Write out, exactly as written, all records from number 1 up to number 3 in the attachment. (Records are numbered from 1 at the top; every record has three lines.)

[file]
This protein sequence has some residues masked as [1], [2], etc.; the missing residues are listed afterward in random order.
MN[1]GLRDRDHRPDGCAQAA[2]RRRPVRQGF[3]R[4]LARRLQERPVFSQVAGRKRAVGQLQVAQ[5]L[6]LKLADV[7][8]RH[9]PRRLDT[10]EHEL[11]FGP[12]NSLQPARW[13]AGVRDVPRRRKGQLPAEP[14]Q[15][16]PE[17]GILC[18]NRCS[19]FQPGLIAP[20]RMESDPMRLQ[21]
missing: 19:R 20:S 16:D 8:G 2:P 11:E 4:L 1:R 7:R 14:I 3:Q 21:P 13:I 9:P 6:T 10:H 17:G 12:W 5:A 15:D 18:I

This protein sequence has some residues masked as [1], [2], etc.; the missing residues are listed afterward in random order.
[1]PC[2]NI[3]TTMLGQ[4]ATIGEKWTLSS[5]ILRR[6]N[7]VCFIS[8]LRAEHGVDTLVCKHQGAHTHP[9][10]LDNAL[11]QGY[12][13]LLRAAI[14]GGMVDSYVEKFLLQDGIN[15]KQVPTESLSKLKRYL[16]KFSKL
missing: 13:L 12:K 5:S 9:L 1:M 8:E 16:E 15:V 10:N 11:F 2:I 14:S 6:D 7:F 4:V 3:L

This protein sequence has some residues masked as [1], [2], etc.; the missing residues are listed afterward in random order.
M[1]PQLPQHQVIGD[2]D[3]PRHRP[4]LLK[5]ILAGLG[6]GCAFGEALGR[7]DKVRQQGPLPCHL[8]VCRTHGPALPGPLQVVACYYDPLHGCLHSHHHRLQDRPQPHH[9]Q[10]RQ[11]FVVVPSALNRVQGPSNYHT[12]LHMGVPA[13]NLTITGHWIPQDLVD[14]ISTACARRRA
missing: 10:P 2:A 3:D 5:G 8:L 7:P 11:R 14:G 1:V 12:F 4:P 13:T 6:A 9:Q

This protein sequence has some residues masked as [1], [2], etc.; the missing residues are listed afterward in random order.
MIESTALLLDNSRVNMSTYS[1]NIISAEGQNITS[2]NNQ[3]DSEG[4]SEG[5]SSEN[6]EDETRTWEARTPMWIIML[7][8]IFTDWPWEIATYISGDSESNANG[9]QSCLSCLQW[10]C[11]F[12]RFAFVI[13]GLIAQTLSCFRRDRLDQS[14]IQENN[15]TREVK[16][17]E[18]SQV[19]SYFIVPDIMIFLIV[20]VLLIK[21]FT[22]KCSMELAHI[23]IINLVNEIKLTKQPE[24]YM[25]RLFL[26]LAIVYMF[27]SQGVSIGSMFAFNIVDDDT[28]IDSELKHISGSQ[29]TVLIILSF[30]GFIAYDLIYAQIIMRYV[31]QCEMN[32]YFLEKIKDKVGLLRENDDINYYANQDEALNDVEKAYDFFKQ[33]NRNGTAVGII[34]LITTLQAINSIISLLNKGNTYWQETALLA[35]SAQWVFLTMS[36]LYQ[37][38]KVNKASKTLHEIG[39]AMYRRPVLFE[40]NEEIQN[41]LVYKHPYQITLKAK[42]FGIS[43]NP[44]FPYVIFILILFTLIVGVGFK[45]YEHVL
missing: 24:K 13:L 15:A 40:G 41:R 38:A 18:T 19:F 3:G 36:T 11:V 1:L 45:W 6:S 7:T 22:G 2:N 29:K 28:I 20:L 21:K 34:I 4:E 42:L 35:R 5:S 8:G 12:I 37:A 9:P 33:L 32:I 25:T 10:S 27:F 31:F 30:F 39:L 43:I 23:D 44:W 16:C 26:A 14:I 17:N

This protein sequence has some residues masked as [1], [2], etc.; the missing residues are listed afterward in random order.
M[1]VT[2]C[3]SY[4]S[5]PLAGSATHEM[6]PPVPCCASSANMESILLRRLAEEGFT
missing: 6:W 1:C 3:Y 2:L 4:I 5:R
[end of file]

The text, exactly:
This protein sequence has some residues masked as [1], [2], etc.; the missing residues are listed afterward in random order.
MN[1]GLRDRDHRPDGCAQAA[2]RRRPVRQGF[3]R[4]LARRLQERPVFSQVAGRKRAVGQLQVAQ[5]L[6]LKLADV[7][8]RH[9]PRRLDT[10]EHEL[11]FGP[12]NSLQPARW[13]AGVRDVPRRRKGQLPAEP[14]Q[15][16]PE[17]GILC[18]NRCS[19]FQPGLIAP[20]RMESDPMRLQ[21]
missing: 19:R 20:S 16:D 8:G 2:P 11:E 4:L 1:R 7:R 14:I 3:Q 21:P 13:I 9:P 6:T 10:H 17:G 12:W 5:A 15:D 18:I

This protein sequence has some residues masked as [1], [2], etc.; the missing residues are listed afterward in random order.
[1]PC[2]NI[3]TTMLGQ[4]ATIGEKWTLSS[5]ILRR[6]N[7]VCFIS[8]LRAEHGVDTLVCKHQGAHTHP[9][10]LDNAL[11]QGY[12][13]LLRAAI[14]GGMVDSYVEKFLLQDGIN[15]KQVPTESLSKLKRYL[16]KFSKL
missing: 13:L 12:K 5:S 9:L 1:M 8:E 16:E 15:V 10:N 11:F 2:I 14:S 6:D 7:F 4:V 3:L

This protein sequence has some residues masked as [1], [2], etc.; the missing residues are listed afterward in random order.
M[1]PQLPQHQVIGD[2]D[3]PRHRP[4]LLK[5]ILAGLG[6]GCAFGEALGR[7]DKVRQQGPLPCHL[8]VCRTHGPALPGPLQVVACYYDPLHGCLHSHHHRLQDRPQPHH[9]Q[10]RQ[11]FVVVPSALNRVQGPSNYHT[12]LHMGVPA[13]NLTITGHWIPQDLVD[14]ISTACARRRA
missing: 10:P 2:A 3:D 5:G 8:L 7:P 11:R 14:G 1:V 12:F 4:P 13:T 6:A 9:Q